User data, Hill said, can be used to create a “smarter energy system”, as despite the existence of good technology and innovation, many energy policies often lacks this. Hill also said that in a US survey, it was revealed that consumers are more likely to change behaviour because others have done so, rather than for environmental or economic reasons.
This panel failed to mention the words ‘carbon’ or ‘climate change’ until Barber, now sitting in the audience, pointed it out. Hill replied that energy efficiency was intrinsically carbon saving, while Helliwell said that in British Columbia, Canada, the carbon tax had worked very well and was essential to improve environmental performance.
The final speech of the day was an inspiring set of remarks by Stian Berger Røsland, governing mayor of the city of Oslo, who illustrated the improvements planned to make the wealthy Scandinavian city become smarter.
Røsland said that the local government was working to make Oslo “smarter, safer and greener”, by improving urban areas, investing in smart technologies, preventing crime and terrorism (Norway is still recovering from the 2011 Utøya tragedy) and maintaining a “blue and green profile”, despite its long history of producing oil (we were, understandably, very pleased to hear that particular phrase).
In fact, Oslo is planning to cut its greenhouse gas emissions by 50% by 2050, make public transport become fossil free by 2020 and increase the use of waste – partly buying this from the UK and other countries – and bioenergy for heating.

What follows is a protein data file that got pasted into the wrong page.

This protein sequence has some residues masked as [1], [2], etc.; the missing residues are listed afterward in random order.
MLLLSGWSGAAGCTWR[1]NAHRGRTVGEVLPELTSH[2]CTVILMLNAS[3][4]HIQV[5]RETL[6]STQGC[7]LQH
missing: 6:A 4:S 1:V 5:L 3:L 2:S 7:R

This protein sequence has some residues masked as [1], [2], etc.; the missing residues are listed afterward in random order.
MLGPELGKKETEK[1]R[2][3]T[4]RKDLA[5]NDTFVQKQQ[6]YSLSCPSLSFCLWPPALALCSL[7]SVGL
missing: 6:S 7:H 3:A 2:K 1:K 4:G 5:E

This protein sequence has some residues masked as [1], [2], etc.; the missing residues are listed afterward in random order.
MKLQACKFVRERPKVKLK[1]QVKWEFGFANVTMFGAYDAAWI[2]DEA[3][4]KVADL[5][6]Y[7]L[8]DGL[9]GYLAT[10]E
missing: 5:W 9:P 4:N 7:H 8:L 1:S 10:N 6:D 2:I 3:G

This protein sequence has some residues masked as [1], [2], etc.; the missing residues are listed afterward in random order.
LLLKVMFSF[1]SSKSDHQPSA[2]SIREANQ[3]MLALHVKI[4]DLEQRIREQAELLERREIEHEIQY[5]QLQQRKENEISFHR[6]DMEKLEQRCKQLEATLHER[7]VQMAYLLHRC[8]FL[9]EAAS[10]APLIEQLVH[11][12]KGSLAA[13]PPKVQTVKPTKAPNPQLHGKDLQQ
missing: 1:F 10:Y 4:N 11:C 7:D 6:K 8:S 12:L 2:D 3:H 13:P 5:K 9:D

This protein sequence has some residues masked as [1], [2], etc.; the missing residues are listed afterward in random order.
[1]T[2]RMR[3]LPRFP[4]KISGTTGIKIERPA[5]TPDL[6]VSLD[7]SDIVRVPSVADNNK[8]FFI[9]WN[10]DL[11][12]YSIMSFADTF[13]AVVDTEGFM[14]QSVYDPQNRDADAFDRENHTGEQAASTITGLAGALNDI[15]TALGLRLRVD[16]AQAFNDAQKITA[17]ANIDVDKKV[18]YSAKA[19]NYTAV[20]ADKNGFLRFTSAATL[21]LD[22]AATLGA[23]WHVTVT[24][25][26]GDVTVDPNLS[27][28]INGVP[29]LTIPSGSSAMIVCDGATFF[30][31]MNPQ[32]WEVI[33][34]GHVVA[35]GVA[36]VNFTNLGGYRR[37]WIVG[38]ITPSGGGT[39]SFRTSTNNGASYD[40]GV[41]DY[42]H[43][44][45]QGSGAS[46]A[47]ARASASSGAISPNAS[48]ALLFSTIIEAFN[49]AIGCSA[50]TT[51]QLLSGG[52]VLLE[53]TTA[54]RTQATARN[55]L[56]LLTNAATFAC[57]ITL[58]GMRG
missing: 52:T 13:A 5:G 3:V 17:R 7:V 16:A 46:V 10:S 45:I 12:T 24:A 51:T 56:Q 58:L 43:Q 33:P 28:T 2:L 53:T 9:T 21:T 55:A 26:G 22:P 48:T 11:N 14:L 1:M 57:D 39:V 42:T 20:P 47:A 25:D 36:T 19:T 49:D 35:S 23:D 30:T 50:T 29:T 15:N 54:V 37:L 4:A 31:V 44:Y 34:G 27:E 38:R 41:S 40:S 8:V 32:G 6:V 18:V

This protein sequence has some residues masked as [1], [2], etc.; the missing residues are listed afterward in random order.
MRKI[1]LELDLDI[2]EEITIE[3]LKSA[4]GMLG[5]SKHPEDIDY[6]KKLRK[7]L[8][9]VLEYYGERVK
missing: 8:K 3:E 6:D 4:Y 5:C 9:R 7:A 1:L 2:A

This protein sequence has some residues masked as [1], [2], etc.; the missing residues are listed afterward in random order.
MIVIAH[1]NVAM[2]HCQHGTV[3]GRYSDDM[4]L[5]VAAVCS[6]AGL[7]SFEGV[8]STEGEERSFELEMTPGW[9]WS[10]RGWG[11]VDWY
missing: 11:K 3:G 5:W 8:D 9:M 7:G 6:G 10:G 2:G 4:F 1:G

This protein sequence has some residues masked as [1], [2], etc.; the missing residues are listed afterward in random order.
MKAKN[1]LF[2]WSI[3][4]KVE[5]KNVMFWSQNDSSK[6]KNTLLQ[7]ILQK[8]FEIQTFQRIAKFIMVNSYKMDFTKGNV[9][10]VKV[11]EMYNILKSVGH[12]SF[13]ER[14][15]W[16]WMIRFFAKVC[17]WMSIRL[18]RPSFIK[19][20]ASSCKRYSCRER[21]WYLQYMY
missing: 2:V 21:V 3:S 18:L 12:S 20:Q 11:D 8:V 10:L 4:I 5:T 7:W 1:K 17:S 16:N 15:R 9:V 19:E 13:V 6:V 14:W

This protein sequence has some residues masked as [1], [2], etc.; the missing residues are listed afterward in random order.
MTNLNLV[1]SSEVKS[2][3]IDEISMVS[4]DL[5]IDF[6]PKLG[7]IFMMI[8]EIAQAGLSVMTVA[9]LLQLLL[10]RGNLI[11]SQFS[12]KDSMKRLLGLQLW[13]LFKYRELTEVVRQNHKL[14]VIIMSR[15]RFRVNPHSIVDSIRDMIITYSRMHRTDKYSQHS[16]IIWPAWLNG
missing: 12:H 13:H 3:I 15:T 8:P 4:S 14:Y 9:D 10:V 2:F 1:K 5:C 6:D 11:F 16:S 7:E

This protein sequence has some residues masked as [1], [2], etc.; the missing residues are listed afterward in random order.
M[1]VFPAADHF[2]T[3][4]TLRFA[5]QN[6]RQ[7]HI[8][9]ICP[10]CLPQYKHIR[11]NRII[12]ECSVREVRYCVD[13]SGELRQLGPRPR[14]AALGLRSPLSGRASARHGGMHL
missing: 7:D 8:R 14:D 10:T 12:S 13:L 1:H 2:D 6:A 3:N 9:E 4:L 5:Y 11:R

Røsland also mentioned the Scandinavian 8 Million City, a project which would see the region become more and more interconnected to compete on the global market, for instance by connecting capital cities with high speed trains.
Barber closed the event, saying that cities and local authorities will play key roles in addressing climate change, if they can manage technology wisely and effectively and make a distinction between “consumers” and “citizens” – two terms that were used interchangeably throughout the day, but that in fact have different meanings.
The thought-provoking day perhaps neglected the possible environmental consequences of large-scale urbanisation, like the one predicted. What would happen to those people living, working and enjoying the countryside? How will their environment change? Will we have a ‘smarter’ countryside too? What about the wildlife?
It might sound appealing to commute to work in 10 minutes, but doubt remains as to whether the quality of our life will improve. We are seeing inaction on reducing greenhouse gas emissions and it could be argued that before making our cities smart, we – as global citizens – should somehow become smarter ourselves.